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Oakland Personal Injury Lawyer / Blog / Animal Dog Bite / Can A Landlord Be Held Liable For Injuries Under California Dog Bite Laws?

Can A Landlord Be Held Liable For Injuries Under California Dog Bite Laws?


Dogs are a part of the family in millions of households across the US, from single family homes and condos to apartment buildings and co-op complexes. While you might not think too much about the animal’s living arrangement, it can be a significant issue if you suffered from dog bite injuries. Considering the large percentage of Californians who rent, there is cause for concern. Statistics on the residential rental market reveal that California has the highest number of units in the US, and almost 44 percent of households lease their homes.

These figures do not necessarily put you at greater risk of injuries, but there are unique liability issues when you are attacked by a dog at your apartment complex. Landlords could be held accountable, opening the door to additional options for seeking compensation. It is critical to work with an Oakland dog bites lawyer to address the complicated legal issues, but an overview may help you understand the basics.

 Landlord Negligence

 Landlords have a general duty to ensure the common areas within the building are safe for tenants, but this obligation is conditional upon having knowledge of an unsafe condition. Actual knowledge comes through direct observations; constructive knowledge exists where a landlord should be on notice of a dangerous condition.

Carrying these principles over to dog bite claims, a landlord can be accountable when he or she knew that the animal was vicious. However, the difference between actual and constructive knowledge is important when looking at the type of lease:

  • Actual knowledge is required when a person suffers dog bite injuries in connection with a residential lease.
  • If the attack takes place on property covered by a commercial lease, the victim may show actual OR constructive knowledge.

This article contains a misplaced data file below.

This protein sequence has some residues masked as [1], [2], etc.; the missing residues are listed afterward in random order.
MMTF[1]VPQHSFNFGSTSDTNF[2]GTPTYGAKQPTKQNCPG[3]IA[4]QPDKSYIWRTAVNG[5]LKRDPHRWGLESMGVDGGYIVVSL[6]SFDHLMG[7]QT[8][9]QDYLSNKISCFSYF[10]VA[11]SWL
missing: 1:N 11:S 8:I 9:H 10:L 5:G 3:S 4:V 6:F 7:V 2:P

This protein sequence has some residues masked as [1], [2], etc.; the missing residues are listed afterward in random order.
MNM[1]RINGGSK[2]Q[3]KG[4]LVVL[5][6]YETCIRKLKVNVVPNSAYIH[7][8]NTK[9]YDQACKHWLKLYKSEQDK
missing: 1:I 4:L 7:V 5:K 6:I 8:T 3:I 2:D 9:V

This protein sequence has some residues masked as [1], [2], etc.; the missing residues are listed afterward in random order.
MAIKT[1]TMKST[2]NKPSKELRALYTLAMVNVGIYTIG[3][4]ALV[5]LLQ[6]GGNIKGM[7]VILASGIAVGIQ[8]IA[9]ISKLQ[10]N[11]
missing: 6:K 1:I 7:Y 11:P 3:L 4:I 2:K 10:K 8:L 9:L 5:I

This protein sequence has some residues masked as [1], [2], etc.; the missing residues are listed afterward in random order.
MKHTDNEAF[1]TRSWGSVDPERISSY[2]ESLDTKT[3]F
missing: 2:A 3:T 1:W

The distinction is based upon the different duties of landlords, as a commercial lessor is required to conduct inspections. 

Examples of Landlord Negligence in Dog Bite Cases

A lessor does not have control over an animal belonging to a tenant, but landlords can take other actions to comply with their duty to keep the space safe. Common failures include:

  • Refusing to evict a tenant upon discovering the dog’s dangerous propensities;
  • Neglecting to repair fencing or gates intended to secure the dog; and,
  • Not banning dogs from spaces where their presence is inappropriate, such as restaurants and crowded stores.

 Seeking Compensation from a Negligent Landlord

As with other personal injury claims, you will typically file an insurance claim requesting monetary damages from the landlord’s insurer. Many claims settle, but victims must go to court if there is no agreement. It is possible to recover amounts for medical costs, pain and suffering, and many other losses.

An Oakland Dog Bites Attorney Will Assist with Legal Remedies

This summary of landlord liability for dog bites is helpful for explaining the basics, but you should trust our team at Venardi Zurada, LLP to handle the details. For more information about your rights, please contact our offices in Oakland or Walnut Creek, CA. We can set up a complimentary case evaluation to learn more about your situation and determine next steps.



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